@Matt: (as you can see from Mahesh's comment, other programmers have yet other ways of choosing between class and typename...) –  Tony D Mar 1 '11 at 2:46

If ADT is abstract data type then you should use templates

template<class T>
struct myADT
{
    // implementation, for example, two variables of type T.
    T A;
    T B;
};

Using

myADT<int> objectA;

objectA.A = 3;
objectB.B = 4;

myADT<char> C;

C.A = 'A';

I would recommend you to read a book or articles about C++ templates. Google "C++ template".

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Templates help to adapt functionality for a type with out actually repeating code for each type, which is generic programming.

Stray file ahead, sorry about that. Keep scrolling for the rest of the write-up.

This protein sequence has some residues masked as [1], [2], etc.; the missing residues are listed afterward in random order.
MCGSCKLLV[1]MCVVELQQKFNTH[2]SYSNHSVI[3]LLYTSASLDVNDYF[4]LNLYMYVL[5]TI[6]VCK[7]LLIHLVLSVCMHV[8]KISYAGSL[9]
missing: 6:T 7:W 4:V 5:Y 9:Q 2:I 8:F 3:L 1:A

template < class T >
class foo
{
    T number ;
    public:
    foo( T a )
    {
        number = a; // This can be achieved through initializer lists too.
    }
};

In the above snippet, keyword template says that the following is a template. And the type is class, i.e., enclosed in <>. So, foo is a class template whose template parameter is T.

foo<int> obj(10);

The template parameter is of type int. So, the corresponding code is generated by the compiler on template intantiation. i.e.,

class foo
{
    int number ;
    public:
    foo( int a )
    {
        number = a; // This can be achieved through initializer lists too.
    }
};

Had if a different template parameter other than int is supplied, corresponding code would be generated by the compiler on template instantiation. For more info, MSDN Templates Tutorial. Hope it helps.